A Swedish Experience

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Singularities - Profiles in Physics

A Swedish Experience

Scholarship Sends Student Abroad to Study Sustainability


Lindsay Rothschiller, Class of 2015, Gustavus Adolphus College, St. Peter, MN

Gustavus Adolphus College

 The author  (center) poses for a snapshot with her host family. Photos courtesy of Lindsay Rothschiller.

I am a city dweller who spent the summer interning in the middle of nowhere, Sweden. When I arrived at the airport, I was picked up by someone I had talked to only once, via FaceTime, the night before. As I was driven farther and farther away from the city, I wondered for a moment if he was taking me somewhere to murder me. There weren’t any coffee shops around, or anything familiar at all. I didn’t understand what anyone was saying. It was tough at first.

Now that I’m back in the United States, I would absolutely recommend that every student spend time abroad. One way to do this is to study at a foreign university and be surrounded by other students. I did it through an internship in which I experienced the daily life of a nonstudent while doing research. That made it hard to stay in my comfort zone. That’s when you really grow. You become more patient and independent. You learn to listen, both to your own thoughts and to other people. You learn to appreciate every moment because you know the moments are only temporary.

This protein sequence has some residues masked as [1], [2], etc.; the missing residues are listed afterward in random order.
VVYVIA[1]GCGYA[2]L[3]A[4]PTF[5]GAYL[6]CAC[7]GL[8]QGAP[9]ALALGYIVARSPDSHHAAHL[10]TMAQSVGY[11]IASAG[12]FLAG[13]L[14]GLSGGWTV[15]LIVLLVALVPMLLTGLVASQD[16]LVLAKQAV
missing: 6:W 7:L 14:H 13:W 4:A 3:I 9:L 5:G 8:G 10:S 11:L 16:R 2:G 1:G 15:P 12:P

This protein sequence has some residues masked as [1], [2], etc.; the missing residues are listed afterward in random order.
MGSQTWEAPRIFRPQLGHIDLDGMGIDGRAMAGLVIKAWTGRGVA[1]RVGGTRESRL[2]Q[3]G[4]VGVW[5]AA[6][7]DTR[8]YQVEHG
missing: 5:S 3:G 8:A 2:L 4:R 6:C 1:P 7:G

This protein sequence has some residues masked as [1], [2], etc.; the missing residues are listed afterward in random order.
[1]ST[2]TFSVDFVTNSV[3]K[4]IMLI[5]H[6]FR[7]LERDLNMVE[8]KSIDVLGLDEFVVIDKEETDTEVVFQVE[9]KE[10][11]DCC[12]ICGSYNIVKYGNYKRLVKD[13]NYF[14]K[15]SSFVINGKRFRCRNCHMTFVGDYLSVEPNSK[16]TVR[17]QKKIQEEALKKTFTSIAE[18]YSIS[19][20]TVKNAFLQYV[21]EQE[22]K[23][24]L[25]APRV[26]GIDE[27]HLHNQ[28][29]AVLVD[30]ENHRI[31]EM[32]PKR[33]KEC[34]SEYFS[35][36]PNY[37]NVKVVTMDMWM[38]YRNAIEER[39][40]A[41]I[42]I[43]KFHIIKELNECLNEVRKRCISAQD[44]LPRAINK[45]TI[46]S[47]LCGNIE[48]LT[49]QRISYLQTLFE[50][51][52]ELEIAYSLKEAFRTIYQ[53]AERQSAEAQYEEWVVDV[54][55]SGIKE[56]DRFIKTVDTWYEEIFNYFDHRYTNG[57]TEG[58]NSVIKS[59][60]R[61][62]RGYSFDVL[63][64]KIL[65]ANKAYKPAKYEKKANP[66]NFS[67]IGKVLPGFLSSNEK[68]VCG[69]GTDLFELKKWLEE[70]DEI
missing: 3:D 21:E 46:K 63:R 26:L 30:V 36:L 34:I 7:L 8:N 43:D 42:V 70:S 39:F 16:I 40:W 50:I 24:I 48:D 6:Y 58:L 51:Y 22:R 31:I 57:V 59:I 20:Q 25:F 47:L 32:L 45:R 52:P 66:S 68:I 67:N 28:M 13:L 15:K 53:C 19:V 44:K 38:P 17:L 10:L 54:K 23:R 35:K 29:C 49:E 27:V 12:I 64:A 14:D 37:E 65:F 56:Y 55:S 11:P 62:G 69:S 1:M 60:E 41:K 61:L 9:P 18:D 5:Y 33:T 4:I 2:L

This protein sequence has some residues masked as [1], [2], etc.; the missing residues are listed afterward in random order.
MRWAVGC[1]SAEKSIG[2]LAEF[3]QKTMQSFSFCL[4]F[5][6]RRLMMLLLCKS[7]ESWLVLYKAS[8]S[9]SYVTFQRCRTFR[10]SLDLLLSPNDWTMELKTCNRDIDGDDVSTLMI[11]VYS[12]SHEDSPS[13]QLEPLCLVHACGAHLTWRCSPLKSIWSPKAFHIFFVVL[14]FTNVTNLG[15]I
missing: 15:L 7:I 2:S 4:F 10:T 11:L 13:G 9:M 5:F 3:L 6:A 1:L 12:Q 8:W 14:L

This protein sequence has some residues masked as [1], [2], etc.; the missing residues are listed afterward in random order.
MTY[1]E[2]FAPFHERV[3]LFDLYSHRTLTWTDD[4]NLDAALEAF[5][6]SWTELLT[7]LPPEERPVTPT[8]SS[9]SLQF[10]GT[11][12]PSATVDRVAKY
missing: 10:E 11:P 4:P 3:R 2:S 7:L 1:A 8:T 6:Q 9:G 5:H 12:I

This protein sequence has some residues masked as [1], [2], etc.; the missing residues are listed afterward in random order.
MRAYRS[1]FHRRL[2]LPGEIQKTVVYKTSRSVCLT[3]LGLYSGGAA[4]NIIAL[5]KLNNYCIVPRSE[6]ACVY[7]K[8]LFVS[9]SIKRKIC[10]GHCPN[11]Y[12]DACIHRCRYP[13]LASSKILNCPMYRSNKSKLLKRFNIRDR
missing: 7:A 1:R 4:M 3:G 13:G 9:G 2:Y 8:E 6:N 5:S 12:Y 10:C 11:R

I was able to intern in Scandinavia after being awarded a scholarship offered by my school, Gustavus Adolphus College. Named for Sweden’s King Gustav II Adolf, Gustavus offers Swedish courses and has a strong network of alumni and partners in that country. The scholarship, funded by the Wallenberg Foundation, pays for meals, housing, transportation, and a stipend—all meant to provide recipients with a “Swedish experience.”

To apply for the scholarship, I had to find a research project. Fortunately, my advisor connected me to Magnus Fredericson, who works for a group of municipalities in Sweden doing research and planning related to sustainable development. He suggested a project on carbon lock-in, which means a society’s dependence on energy sources, such as oil and coal, that produce carbon pollution.

I didn’t use physics directly in my internship, but the problem-solving skills I have acquired as a physics major were invaluable. Being in physics has taught me to pay close attention to detail and think of everything that could affect an experiment, or in this case, all of the factors involved in carbon lock-in.

During my internship, Fredericson and his family hosted me in their home. I had my own guest cottage, complete with a bathroom and a personal sauna. The family included me in everything, inviting me to come out with them and their friends and even helping me to relearn how to drive a manual car. They made me a part of their family.

There’s a special connection that you make with people you meet overseas. You learn to communicate despite the language barrier. You begin to let your guard down and start to realize who you really are, what you value, and who you want to be

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